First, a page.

The sequencing of movement, as explained in connection with FIGS. 8-25, permits time-saving interchange of cassettes between the transport wagon 25 and the rack service unit 19-22, by simultaneous movement of the wagon and the rack service unit in their respective position so that they can meet at a single meeting point. It is not a necessary requirement that the cassette or pallet box picked up from the carriage be placed at the specific location from which a previous cassette or pallet box was removed; if the rack contains other empty spaces, and in accordance with a feature of the invention, the cassette or pallet box to be placed in the rack system can be placed elsewhere, for example by being transported by the transport system to a different rack structure 13. Sufficient time is available for such additional transport, since the transport wagon 25 delivers the cassette which it had just received to the removal station 40 for exchange against an empty cassette at a later time. Change of the position of the cassettes or storage boxes on the wagon as it moves further accelerates the arrangement. Doing so in the direction of movement of the wagon provides for ease of handling.
The removal station 40 can be located wherever it is desired, and a plurality of such removal stations may be provided. The carriage can move the respective pallet boxes at random. It can receive pallet boxes for storage of its contents, as well as empty cassettes. The removal station thus can move the pallet boxes not only longitudinally on its own conveyors 41, 42, but also transversely with respect to the longitudinal direction, so that elongated rail or plate-material can be readily handled. The respective pallet box to be placed on the transport wagon can then be shifted on the transport wagon, so that a full cassette is at the rear with respect to the transport direction or direction of movement of the wagon.
Placing a full cassette at the end position, that is position 2 or 3 on the wagon, has the advantage that handling or processing of contents of the pallet boxes, or of the entire pallet boxes, is facilitated.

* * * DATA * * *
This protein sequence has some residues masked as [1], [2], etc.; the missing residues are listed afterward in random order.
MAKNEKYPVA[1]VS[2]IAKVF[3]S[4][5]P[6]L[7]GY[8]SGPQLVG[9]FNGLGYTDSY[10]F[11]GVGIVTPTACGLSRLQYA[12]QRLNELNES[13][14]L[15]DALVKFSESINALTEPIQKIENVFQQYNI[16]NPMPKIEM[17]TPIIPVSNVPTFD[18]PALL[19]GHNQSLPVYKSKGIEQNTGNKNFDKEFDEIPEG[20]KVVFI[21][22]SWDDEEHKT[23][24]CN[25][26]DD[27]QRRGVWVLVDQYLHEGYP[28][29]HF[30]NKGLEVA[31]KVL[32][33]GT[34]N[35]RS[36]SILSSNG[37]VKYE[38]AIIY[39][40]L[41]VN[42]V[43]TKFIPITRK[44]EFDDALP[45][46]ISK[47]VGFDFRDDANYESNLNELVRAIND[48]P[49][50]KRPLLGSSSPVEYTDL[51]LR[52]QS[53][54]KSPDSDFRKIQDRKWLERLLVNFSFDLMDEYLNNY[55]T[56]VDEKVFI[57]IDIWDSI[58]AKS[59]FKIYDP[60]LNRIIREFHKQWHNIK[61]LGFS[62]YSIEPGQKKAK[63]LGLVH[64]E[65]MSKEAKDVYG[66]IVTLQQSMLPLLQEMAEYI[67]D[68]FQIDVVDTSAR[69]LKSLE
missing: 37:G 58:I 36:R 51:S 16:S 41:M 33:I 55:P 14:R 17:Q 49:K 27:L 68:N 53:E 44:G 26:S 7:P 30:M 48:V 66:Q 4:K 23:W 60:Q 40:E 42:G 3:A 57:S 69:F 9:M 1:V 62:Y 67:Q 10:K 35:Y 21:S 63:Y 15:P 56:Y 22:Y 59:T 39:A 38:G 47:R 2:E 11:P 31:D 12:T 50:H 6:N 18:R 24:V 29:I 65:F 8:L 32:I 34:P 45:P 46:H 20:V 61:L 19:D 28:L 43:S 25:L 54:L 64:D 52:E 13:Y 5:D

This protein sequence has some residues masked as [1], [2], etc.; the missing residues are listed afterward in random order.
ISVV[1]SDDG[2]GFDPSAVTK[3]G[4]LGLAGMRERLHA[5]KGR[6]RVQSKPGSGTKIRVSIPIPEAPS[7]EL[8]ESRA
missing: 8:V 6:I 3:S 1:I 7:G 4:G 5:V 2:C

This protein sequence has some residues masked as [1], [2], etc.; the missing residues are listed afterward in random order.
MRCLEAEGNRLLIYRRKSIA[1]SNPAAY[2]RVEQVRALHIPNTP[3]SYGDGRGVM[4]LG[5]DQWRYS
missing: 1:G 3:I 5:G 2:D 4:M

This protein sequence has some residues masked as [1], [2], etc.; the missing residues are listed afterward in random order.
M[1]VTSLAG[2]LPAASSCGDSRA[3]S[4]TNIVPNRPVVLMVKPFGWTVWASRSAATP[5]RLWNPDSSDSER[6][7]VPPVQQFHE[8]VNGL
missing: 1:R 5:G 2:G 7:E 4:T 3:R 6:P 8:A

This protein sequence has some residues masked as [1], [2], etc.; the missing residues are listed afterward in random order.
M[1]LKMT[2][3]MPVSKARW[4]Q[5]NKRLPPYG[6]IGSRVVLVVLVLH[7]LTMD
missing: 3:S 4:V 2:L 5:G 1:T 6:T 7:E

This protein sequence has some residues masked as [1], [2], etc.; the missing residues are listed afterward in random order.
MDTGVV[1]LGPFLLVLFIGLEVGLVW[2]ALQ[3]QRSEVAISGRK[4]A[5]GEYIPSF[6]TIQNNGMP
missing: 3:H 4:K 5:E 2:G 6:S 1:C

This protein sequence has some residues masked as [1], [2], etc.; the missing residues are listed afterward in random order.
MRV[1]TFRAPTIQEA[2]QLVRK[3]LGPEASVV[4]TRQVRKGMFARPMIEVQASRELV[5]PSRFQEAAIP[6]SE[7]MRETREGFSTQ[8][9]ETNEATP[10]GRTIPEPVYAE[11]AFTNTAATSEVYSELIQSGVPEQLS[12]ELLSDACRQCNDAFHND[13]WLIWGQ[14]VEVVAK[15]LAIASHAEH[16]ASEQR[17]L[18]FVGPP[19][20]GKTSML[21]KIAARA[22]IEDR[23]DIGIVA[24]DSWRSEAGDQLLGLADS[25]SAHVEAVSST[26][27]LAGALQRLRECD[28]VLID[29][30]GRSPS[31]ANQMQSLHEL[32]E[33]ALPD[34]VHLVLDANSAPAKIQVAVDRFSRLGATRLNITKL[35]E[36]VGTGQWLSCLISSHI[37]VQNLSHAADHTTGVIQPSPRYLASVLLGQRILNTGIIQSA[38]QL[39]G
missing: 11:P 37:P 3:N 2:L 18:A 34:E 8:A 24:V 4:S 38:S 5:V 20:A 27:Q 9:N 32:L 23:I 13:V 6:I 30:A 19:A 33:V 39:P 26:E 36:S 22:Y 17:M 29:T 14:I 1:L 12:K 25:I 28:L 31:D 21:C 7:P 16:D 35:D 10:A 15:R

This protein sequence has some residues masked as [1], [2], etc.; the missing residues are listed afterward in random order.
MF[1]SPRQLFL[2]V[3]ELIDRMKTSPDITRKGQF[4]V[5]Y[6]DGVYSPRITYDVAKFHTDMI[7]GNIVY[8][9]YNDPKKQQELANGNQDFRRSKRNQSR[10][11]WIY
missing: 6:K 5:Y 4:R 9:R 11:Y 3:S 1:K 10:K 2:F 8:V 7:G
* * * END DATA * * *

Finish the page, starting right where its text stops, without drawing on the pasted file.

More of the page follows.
The interchange of cassettes or pallet boxes on the wagon 25 by the rack service unit 19 can be carried out in two ways: As first described in connection with FIGS. 12-14, and preferred, the cassette C which is removed from the rack is first placed on the carriage 25, the carriage 25 then shifts by one cassette position in the direction towards the removal station 40 and the rack service unit or crane or hoist then picks up the cassette upon reversal, for example a short stop, or slow or creep movement of the transport carriage. It is, however, also possible to so operate the rack service unit that the unit 19 drops the cassette C on the transport wagon 25, then shifts laterally to move in line with the cassette B to be picked up, picks up the cassette B and lifts it clear from the transport wagon 25, whereupon the transport wagon 25 can return to the removal station 40. This is, conceptually, simpler than the preferred sequence, although it takes slightly longer time.
In accordance with a basic feature of the invention, the transport wagon 25 is equipped with a lateral shifting apparatus 30, capable of lifting and laterally shifting a pallet box or cassette located on the transport wagon between at least two positions, that is, between positions 1 and 2, and 1 and 3, respectively, or entirely across the transport wagon, if it has three positions, from position 2 to position 3. The arrangement of the carriage 25 with the lateral shift apparatus permits shift of pallet boxes or cassettes on the wagon as it moves from the removal station 40 to a respective cassette loading position, or between cassette loading/unloading positions, that is, in alignment with rackways or gangways. This shifting, carried out during movement of the wagon 25, ensures that, upon meeting of the rack service unit 19 and the wagon 25, the position of the pallet box on the wagon is appropriate for placing a cassette or pallet box from the rack on the wagon and pick-up of a cassette or pallet box to be exchanged from the wagon for placement on the rack in the just vacated position. This can be carried out during brief stops of the wagon or while the wagon is actually moving, for example at slow or "creep" speed.